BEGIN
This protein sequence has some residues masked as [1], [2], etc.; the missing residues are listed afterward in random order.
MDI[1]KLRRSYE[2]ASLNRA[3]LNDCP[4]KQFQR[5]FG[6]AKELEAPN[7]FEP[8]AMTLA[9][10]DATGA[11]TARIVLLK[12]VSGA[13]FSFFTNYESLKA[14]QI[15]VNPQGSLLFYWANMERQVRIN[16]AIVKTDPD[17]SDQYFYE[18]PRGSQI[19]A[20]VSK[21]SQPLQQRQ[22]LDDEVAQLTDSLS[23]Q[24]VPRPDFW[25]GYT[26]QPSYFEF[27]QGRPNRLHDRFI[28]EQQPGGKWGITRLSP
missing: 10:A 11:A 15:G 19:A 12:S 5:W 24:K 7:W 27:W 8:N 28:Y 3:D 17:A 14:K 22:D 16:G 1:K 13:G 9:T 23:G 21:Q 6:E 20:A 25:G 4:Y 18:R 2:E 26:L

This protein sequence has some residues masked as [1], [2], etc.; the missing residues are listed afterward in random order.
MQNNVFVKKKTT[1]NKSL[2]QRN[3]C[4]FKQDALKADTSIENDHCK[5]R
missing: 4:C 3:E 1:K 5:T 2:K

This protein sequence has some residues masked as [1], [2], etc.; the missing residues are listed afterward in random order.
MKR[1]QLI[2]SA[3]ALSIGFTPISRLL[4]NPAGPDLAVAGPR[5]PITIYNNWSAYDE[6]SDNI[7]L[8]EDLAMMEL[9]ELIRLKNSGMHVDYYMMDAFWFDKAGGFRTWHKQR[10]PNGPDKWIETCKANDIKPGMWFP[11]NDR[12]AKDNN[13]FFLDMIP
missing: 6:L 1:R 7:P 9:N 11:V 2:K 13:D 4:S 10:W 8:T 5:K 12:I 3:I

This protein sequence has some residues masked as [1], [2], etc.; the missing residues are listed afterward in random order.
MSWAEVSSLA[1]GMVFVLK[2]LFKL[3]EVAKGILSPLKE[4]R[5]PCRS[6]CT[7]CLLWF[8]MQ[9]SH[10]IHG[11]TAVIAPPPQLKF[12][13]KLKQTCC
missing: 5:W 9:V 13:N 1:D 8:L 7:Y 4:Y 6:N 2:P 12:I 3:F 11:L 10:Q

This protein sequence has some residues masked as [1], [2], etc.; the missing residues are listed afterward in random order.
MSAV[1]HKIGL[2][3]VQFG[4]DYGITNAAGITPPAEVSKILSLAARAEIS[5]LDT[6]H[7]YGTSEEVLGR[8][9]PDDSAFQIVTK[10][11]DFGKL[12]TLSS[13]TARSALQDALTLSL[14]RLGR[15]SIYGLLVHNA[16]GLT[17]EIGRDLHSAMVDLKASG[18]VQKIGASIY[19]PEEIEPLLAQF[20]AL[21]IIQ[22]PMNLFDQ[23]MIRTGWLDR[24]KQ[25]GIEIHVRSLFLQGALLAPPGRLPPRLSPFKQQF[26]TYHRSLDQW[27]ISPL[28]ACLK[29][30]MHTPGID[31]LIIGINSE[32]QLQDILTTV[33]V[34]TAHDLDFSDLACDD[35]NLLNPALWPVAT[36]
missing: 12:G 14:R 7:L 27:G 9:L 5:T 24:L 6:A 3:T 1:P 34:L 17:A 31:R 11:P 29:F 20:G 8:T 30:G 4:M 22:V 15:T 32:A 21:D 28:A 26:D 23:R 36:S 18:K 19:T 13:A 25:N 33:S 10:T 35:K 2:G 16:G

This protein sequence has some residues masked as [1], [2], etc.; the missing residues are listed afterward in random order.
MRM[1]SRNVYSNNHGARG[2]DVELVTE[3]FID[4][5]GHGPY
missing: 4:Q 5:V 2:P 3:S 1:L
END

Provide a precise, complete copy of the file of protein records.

This protein sequence has some residues masked as [1], [2], etc.; the missing residues are listed afterward in random order.
MDI[1]KLRRSYE[2]ASLNRA[3]LNDCP[4]KQFQR[5]FG[6]AKELEAPN[7]FEP[8]AMTLA[9][10]DATGA[11]TARIVLLK[12]VSGA[13]FSFFTNYESLKA[14]QI[15]VNPQGSLLFYWANMERQVRIN[16]AIVKTDPD[17]SDQYFYE[18]PRGSQI[19]A[20]VSK[21]SQPLQQRQ[22]LDDEVAQLTDSLS[23]Q[24]VPRPDFW[25]GYT[26]QPSYFEF[27]QGRPNRLHDRFI[28]EQQPGGKWGITRLSP
missing: 10:A 11:A 15:G 19:A 12:S 5:W 24:K 7:W 27:W 8:N 28:Y 3:D 17:A 14:K 22:D 16:G 1:K 13:G 9:T 23:G 21:Q 6:E 20:A 25:G 4:Y 18:R 2:E 26:L

This protein sequence has some residues masked as [1], [2], etc.; the missing residues are listed afterward in random order.
MQNNVFVKKKTT[1]NKSL[2]QRN[3]C[4]FKQDALKADTSIENDHCK[5]R
missing: 4:C 3:E 1:K 5:T 2:K

This protein sequence has some residues masked as [1], [2], etc.; the missing residues are listed afterward in random order.
MKR[1]QLI[2]SA[3]ALSIGFTPISRLL[4]NPAGPDLAVAGPR[5]PITIYNNWSAYDE[6]SDNI[7]L[8]EDLAMMEL[9]ELIRLKNSGMHVDYYMMDAFWFDKAGGFRTWHKQR[10]PNGPDKWIETCKANDIKPGMWFP[11]NDR[12]AKDNN[13]FFLDMIP
missing: 6:L 1:R 7:P 9:N 11:V 2:K 13:D 4:S 10:W 8:T 5:K 12:I 3:I

This protein sequence has some residues masked as [1], [2], etc.; the missing residues are listed afterward in random order.
MSWAEVSSLA[1]GMVFVLK[2]LFKL[3]EVAKGILSPLKE[4]R[5]PCRS[6]CT[7]CLLWF[8]MQ[9]SH[10]IHG[11]TAVIAPPPQLKF[12][13]KLKQTCC
missing: 5:W 9:V 13:N 1:D 8:L 7:Y 4:Y 6:N 2:P 12:I 3:F 11:L 10:Q

This protein sequence has some residues masked as [1], [2], etc.; the missing residues are listed afterward in random order.
MSAV[1]HKIGL[2][3]VQFG[4]DYGITNAAGITPPAEVSKILSLAARAEIS[5]LDT[6]H[7]YGTSEEVLGR[8][9]PDDSAFQIVTK[10][11]DFGKL[12]TLSS[13]TARSALQDALTLSL[14]RLGR[15]SIYGLLVHNA[16]GLT[17]EIGRDLHSAMVDLKASG[18]VQKIGASIY[19]PEEIEPLLAQF[20]AL[21]IIQ[22]PMNLFDQ[23]MIRTGWLDR[24]KQ[25]GIEIHVRSLFLQGALLAPPGRLPPRLSPFKQQF[26]TYHRSLDQW[27]ISPL[28]ACLK[29][30]MHTPGID[31]LIIGINSE[32]QLQDILTTV[33]V[34]TAHDLDFSDLACDD[35]NLLNPALWPVAT[36]
missing: 12:G 14:R 7:L 27:G 9:L 5:T 24:L 6:A 3:T 1:P 34:L 17:A 31:R 11:P 29:F 20:G 8:T 30:G 4:M 22:V 15:T 32:A 21:D 28:A 26:D 23:R 36:S 18:K 19:T 13:A 25:N 33:S 10:T 35:K 2:G 16:G

This protein sequence has some residues masked as [1], [2], etc.; the missing residues are listed afterward in random order.
MRM[1]SRNVYSNNHGARG[2]DVELVTE[3]FID[4][5]GHGPY
missing: 4:Q 5:V 2:P 3:S 1:L